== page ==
“Being a role model is the most powerful form of educating…too often fathers neglect it because they get so caught up in making a living they forget to make a life.” John Wooden – former coach of the UCLA Bruins Men’s Basketball Championship team
So why go to all this effort to look at somewhat obscure passages and so many passages in the Old Testament when we could just go straight to the New Testament to passages which directly speak to how to father our children? My answer would be a thought the Holy Spirit gave me a while back – “The higher the calling, the greater need for truth to support it.” There are few callings higher than the call to father our children. Therefore we fathers need as much truth as we can obtain and as we can handle to fulfill our calling. In saying that, I want to make clear that I’m not saying we need to go out and read every book ever written about parenting. Our quest for truth needs to be Holy Spirit directed. He knows how much we can handle and absorb and heed.
With that in mind, I want to ask you a question about Noah. How in the world did this 500 year old man father his three sons in such a way that they were willing to build a massive ark with him that took somewhere between 100 and 120 years to complete – all the while knowing:
- there had never been a massive flood on the earth and rains very likely were minimal until this great flood
- the people in their region were scorning and mocking them and reminding them of these things
- They had never seen a boat or ship anywhere near this size
- Animals don’t normally walk right up to such a ship in pairs
- Feeding themselves and all these animals for approximately 370 days was going to be a gargantuan task
- They could join their friends and neighbors in “eating, drinking and being merry” and not have to work so hard and endure so much scorn and ridicule and “enjoy life”.
Well again as with Adam, Seth and Enoch, we are not told how Noah fathered. Rather we are told what kind of man Noah was. As I speak to this I would remind you that the evil and wickedness in the world at that time was perhaps the worst it has ever been in human history. All the more remarkable that Noah lived the life that he lived in that day and time.
In contrast to the widespread depravity of man in those days (see Genesis 6:3-7), “Noah found favor in the eyes of the Lord.” (Gen. 6:8). As God watched Noah’s actions and listened to his thoughts and assessed the motives of his heart God was pleased with what He saw and heard. In the next verse (vs. 9) we are told, “….Noah was a righteous man, blameless in his time; Noah walked with God.” Noah’s righteousness of course was not self derived. He obtained it by his faith and trust in God. He even made it in the Hebrews Hall of Faith for that reason, “By faith Noah, being warned by God about things not yet seen, in reverence prepared an ark for the salvation of his household, by which he condemned the world, and became an heir of the righteousness which is according to faith.” (Hebrews 11:7). Noah’s faith was tested and proved by his obedience to God’s commands out of his reverential fear of Him to build this ark according to God’s specifications as a sign and wonder to the watching world of the coming judgment upon them. Beyond the day in and day out building of the ark, Peter tells us that Noah was a “preacher or herald of righteousness” (II Peter 2:5), presumably first to his family and then to those around him. He didn’t just rely on his works or lifestyle or character to shine as a light in the world, but he was God’s spokesman to a lost and blind world.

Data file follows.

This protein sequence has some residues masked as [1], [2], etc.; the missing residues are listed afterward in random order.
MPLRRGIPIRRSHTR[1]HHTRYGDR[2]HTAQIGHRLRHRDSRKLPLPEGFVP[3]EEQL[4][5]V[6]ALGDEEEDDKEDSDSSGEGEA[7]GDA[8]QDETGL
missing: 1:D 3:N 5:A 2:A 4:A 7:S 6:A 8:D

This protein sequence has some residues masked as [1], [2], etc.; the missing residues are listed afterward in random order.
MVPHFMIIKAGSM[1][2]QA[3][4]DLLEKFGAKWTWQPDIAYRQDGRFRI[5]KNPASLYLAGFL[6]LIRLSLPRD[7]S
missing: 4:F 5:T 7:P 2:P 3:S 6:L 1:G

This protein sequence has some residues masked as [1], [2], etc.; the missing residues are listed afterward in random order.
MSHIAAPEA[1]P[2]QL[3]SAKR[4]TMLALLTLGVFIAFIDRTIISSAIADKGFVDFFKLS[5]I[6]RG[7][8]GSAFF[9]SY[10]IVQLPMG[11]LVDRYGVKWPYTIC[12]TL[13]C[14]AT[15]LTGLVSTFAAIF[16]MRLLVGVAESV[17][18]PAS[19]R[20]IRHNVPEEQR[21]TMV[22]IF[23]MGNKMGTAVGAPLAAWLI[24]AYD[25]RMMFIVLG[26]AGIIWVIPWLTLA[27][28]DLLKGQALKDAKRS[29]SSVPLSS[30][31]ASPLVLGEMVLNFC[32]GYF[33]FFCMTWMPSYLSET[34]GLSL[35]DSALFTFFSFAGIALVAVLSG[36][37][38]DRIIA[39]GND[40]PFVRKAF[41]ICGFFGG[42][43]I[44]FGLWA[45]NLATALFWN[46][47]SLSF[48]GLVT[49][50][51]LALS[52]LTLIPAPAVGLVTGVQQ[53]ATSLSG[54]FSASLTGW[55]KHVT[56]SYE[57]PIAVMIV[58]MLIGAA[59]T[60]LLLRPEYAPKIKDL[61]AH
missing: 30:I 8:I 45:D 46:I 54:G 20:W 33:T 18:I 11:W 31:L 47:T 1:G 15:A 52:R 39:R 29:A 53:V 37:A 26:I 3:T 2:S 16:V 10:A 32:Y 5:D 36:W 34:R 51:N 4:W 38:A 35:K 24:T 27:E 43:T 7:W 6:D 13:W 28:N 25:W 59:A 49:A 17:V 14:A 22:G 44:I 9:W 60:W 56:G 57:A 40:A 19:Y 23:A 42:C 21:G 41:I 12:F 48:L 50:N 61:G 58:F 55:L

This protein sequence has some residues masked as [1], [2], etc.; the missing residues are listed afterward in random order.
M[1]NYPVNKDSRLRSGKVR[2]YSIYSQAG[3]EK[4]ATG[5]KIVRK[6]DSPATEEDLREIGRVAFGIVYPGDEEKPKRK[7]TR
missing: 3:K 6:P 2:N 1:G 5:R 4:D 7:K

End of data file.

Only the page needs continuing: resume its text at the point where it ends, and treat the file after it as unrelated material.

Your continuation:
How did Noah parent those boys of his? Well first he walked with God. Every day Noah looked to God, listened to God, obeyed God, and to some degree enjoyed God. He knew from his relationship with God and the revelation about life that comes from that that the partying going on around him never delivered. It was all emptiness and vanity. It never fully truly satisfied the souls of men and women. Noah on the other hand daily experienced the fulfillment and satisfaction that comes from knowing and walking with and obeying the living God of the Universe.
His sons got to observe their father day in and day out living a holy and devout life in the midst of a perverted and debauched generation. They surely knew other fathers in their community and the contrast was obvious. Their father was a principled man, which meant he did not live to please man and was not reactive to contemporary culture. Out of his daily relationship with God he knew what kind of man God was calling him to be and what kind of work God was calling him to do. That’s all he needed. His inner core was solid and no amount of peer pressure could cause him to veer from it. That kind of character was very rare in his day, and was attractive to his sons. Perhaps when Noah worshipped God they sensed His presence among them and they knew the peace and calming and healing that came from that could not be found anywhere else.
Noah was not perfect. Neither were his sons. Both Noah and his son Ham proved that after the flood when Noah got drunk, and Ham in a very dishonoring way told his brothers about his father’s drunkenness and resulting nakedness (see Gen. 9:20—27). But Noah and his wife and his sons and their wives pulled off something over a long period of time that preserved humanity and kept it from extinction. They showed us what a family can accomplish when the said family has a Dad who walks with God, and hates sin, and pursues righteousness, and listens to and heeds the voice of God.
Oh God, raise up principled men who will walk with You and do Your will regardless of what anyone else around them is doing or saying, and show us how to lead and love our families to follow Noah’s and our example in Jesus’s name. Amen!